In the patristic period the antithesis between believing and unbelieving thought is apparent. Take for instance Tertullian’s famous question in chapter seven of The Prescriptions against the Heretics, “What has Jerusalem to do with Athens, the Church with the Academy, the Christian with the heretic?” Likewise Augustine pits Christianity against paganism by distinguishing the city of God from the city of man in The City of God Against the Pagans.
Yet the one theologian who most influenced Van Til’s teaching on the antithesis was the Dutch statesman Abraham Kuyper. James E. McGoldrick explains Kuyper’s view of the antithesis,
At a time when modernists were promoting a theology of synthesis, Kuyper emphasized the antithesis that posits an impassable gap between God and Satan, between Christ and Anti-Christ, a conflict of cosmic dimensions, and he called Christians to wage a struggle against all compromises of truth in every area of life and learning. He summoned them to become part of a counter-offensive against all forms of falsehood and in so doing to confront evil with the gospel of divine mercy and grace, which Christ bestows on all who leave the kingdom of Satan and enter the diametrically opposed kingdom of God.
Following in the footsteps of Kuyper, and Machen whose contrast between Christianity and liberalism was also influential, Van Til made the antithesis one of the hallmarks of his apologetic.
For Van Til, the fundamental difference between the believer and the unbeliever is ethical. The unbeliever, having not experienced the saving grace of God in the gospel, is dead in trespasses and sin (Eph. 2:1). Because of this, certain epistemological consequences result. In the words of the apostle Paul unbelievers have become “futile” in their thoughts and their “senseless hearts were darkened” (Rom. 1:21). This is so because they suppress the truth in unrighteousness (Rom. 1:18b) and exchange the truth of God for a lie (Rom. 1:25). Sin’s negative impact on the mind is what theologians call the “noetic effects of sin.” Van Til explains, “When we say that sin is ethical we do not mean, however, that sin involved only the will of man and not also his intellect. Sin involved every aspect of man’s personality. All of man’s reactions in every relation in which God had set him were ethical and not merely intellectual; the intellect itself is ethical.” The results of the noetic effects of sin are “that man tried to interpret everything with which he came into contact without reference to God.”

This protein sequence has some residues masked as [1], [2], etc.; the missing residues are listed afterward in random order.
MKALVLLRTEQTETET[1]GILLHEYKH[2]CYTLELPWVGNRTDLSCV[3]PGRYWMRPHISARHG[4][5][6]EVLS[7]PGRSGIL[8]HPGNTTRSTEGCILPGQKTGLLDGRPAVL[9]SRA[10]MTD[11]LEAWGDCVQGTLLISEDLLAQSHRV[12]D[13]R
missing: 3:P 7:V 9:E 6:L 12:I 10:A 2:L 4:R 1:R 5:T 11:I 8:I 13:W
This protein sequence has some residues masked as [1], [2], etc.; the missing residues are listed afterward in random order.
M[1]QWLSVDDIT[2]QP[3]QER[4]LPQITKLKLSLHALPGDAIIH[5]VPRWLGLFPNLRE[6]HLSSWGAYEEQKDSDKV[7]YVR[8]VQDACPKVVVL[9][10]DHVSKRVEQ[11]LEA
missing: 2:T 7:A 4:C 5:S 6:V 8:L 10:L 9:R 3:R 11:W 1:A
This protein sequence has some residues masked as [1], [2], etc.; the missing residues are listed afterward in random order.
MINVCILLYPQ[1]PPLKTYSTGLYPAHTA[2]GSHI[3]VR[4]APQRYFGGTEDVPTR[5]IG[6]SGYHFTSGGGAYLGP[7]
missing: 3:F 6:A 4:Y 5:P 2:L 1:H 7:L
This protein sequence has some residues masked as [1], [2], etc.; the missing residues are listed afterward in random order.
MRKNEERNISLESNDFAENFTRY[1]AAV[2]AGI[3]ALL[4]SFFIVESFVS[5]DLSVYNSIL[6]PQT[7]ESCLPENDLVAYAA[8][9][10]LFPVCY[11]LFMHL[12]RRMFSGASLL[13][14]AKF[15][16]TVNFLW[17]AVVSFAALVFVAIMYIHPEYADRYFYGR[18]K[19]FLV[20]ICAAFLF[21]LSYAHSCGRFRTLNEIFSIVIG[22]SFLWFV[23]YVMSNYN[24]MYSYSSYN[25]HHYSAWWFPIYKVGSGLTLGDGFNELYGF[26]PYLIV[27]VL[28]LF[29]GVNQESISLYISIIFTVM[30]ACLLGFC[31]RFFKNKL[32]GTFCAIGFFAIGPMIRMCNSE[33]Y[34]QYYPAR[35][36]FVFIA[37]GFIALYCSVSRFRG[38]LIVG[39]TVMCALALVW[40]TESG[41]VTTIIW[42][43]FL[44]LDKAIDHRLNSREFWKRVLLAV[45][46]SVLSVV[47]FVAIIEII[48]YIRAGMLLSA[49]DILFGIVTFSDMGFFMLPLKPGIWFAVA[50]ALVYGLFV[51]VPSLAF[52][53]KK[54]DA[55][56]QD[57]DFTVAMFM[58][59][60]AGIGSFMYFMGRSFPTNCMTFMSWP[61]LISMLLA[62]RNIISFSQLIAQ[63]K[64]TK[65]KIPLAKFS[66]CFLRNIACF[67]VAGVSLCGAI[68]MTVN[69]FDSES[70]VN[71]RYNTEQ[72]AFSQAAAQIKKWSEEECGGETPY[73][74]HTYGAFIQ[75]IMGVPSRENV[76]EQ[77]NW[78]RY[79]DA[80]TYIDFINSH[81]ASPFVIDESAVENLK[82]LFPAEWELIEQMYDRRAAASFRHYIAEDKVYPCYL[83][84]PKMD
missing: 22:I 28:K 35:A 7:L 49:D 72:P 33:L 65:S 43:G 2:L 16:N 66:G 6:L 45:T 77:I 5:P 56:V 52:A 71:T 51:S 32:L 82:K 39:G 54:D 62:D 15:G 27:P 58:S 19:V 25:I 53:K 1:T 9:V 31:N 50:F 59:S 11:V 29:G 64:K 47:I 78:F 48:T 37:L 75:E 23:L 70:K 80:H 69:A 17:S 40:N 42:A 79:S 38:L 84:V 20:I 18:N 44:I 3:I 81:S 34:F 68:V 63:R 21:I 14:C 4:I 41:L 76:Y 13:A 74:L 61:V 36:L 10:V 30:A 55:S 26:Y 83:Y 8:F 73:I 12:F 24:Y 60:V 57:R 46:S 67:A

The Christian, on the other hand, has been set free from the bonds of sin and has a new way of viewing the world. He or she has been “clothed with the new man” and is “being renewed in knowledge according to the image of the one who created it” (Col. 3:10). Thus, being renewed in their minds (Romans 12:2), the Christian can rightly interpret the world that God made. The indwelling of the Spirit and freedom from sin allows the Christian to “think God’s thoughts after him.” The knowledge that the believer has of God has an ethical impact. Bahnsen explains, “As man’s knowledge of God’s increases, his sense of distance does not diminish, but actually increases. He stands in even greater awe and wonder at God’s mind. He is humbled even more than when he began to learn of Him.”